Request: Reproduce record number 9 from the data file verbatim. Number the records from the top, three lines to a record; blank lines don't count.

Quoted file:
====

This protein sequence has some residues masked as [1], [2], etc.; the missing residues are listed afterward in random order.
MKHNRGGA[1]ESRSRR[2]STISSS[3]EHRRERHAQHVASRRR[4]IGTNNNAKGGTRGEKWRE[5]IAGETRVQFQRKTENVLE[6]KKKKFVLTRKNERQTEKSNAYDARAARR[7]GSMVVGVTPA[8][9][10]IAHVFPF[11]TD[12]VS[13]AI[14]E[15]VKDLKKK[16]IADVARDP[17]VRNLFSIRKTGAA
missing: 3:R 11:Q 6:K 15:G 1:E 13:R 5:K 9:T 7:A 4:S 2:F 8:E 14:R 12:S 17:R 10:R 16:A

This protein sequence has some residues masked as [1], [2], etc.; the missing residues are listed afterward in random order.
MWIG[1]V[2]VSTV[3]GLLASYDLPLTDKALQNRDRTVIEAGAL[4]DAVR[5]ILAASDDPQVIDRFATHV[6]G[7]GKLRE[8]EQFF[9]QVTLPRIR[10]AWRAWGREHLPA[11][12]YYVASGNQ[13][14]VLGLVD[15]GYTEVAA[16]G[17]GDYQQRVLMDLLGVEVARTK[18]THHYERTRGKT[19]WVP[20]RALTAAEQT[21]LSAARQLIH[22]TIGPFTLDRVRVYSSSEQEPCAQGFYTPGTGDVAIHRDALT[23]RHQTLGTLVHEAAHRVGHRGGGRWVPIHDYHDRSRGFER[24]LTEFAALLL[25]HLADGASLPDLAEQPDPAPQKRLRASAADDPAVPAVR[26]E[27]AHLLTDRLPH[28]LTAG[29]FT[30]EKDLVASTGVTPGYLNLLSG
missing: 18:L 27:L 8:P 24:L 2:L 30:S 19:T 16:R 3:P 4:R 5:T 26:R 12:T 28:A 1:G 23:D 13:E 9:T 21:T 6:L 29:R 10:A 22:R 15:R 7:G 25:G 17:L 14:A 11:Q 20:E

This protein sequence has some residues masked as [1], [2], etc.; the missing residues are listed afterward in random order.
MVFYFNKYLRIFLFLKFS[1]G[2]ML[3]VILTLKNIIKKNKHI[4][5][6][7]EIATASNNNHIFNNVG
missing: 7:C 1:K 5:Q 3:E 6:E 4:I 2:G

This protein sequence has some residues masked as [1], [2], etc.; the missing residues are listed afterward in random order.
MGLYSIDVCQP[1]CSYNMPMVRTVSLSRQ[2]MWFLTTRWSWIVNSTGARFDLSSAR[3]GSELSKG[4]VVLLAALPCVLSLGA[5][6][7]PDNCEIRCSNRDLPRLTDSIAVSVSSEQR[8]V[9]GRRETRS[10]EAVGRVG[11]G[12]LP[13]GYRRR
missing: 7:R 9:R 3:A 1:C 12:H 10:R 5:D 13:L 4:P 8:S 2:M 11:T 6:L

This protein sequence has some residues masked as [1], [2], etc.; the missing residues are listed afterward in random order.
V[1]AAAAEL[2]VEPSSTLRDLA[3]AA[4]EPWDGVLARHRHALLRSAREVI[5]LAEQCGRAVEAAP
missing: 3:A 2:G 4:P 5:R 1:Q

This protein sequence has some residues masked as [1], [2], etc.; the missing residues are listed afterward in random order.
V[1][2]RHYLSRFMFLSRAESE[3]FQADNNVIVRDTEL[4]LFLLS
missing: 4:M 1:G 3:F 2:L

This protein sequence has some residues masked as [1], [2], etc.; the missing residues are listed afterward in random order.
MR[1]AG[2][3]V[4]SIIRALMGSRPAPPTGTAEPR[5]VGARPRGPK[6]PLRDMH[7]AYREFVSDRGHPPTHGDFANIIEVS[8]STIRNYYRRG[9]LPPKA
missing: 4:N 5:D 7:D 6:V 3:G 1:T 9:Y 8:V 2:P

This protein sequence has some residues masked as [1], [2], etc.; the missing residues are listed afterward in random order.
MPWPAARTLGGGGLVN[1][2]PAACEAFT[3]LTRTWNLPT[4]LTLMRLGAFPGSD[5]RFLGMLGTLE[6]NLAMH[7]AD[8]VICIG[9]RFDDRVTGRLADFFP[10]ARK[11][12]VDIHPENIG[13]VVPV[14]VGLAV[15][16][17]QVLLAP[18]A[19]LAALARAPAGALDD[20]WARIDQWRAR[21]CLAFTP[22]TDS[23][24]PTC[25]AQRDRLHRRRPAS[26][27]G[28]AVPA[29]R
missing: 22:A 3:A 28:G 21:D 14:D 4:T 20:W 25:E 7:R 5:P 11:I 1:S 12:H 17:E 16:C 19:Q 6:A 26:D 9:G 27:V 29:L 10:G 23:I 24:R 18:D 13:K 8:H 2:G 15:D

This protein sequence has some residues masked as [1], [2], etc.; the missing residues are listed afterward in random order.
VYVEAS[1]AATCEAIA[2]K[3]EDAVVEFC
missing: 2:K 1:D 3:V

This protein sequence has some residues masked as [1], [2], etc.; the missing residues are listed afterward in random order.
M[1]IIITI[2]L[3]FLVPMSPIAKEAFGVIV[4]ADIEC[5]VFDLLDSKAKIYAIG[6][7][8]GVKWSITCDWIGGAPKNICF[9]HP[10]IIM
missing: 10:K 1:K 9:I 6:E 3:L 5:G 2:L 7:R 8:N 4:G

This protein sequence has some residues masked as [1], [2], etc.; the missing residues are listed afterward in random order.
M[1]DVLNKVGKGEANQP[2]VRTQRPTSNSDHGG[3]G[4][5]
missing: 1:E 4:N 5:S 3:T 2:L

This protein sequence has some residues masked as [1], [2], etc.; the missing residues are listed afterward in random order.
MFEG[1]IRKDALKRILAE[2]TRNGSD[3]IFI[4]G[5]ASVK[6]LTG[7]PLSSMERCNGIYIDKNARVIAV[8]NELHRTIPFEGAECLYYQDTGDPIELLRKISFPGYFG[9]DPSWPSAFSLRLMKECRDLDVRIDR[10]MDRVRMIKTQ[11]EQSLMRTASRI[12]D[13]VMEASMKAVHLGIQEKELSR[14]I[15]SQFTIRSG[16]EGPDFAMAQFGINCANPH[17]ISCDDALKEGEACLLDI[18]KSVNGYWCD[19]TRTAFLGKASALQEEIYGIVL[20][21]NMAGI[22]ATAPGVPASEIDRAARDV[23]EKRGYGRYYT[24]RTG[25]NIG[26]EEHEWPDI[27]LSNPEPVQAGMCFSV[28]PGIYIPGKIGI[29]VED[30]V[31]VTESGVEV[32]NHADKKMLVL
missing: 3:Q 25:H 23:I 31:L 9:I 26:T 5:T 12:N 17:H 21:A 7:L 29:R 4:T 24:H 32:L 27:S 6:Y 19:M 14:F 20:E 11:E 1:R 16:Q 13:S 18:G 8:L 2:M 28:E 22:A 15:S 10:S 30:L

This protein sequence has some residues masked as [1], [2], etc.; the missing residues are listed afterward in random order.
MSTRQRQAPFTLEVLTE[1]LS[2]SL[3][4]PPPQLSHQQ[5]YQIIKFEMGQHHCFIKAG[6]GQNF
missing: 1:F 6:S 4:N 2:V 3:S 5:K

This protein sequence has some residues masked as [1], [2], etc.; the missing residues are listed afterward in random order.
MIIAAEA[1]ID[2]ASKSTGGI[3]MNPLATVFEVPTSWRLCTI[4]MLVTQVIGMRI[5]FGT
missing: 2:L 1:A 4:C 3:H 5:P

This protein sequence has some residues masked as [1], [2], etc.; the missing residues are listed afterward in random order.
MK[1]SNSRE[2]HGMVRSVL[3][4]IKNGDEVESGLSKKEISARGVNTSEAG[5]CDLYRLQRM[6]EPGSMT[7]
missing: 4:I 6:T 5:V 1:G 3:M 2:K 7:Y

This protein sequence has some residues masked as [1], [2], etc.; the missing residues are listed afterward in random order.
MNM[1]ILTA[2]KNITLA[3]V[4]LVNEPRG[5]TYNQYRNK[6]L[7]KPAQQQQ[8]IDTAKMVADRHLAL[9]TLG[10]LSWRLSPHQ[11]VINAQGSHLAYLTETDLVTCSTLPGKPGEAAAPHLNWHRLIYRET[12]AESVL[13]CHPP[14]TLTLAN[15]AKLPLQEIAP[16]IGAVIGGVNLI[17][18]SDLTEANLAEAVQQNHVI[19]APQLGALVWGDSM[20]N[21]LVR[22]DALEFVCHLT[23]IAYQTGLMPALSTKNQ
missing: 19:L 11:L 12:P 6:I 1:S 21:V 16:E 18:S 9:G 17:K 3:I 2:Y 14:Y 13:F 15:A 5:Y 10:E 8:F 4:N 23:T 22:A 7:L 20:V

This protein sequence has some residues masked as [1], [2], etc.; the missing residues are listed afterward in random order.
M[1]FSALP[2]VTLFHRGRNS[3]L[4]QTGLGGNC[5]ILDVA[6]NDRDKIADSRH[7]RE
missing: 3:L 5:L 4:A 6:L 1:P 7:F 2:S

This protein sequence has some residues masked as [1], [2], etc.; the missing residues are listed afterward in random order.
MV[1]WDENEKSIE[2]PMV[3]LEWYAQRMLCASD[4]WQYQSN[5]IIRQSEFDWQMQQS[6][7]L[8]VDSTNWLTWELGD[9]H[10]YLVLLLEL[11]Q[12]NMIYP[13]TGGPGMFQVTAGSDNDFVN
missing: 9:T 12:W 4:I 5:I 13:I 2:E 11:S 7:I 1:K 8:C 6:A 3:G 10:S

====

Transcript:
This protein sequence has some residues masked as [1], [2], etc.; the missing residues are listed afterward in random order.
VYVEAS[1]AATCEAIA[2]K[3]EDAVVEFC
missing: 2:K 1:D 3:V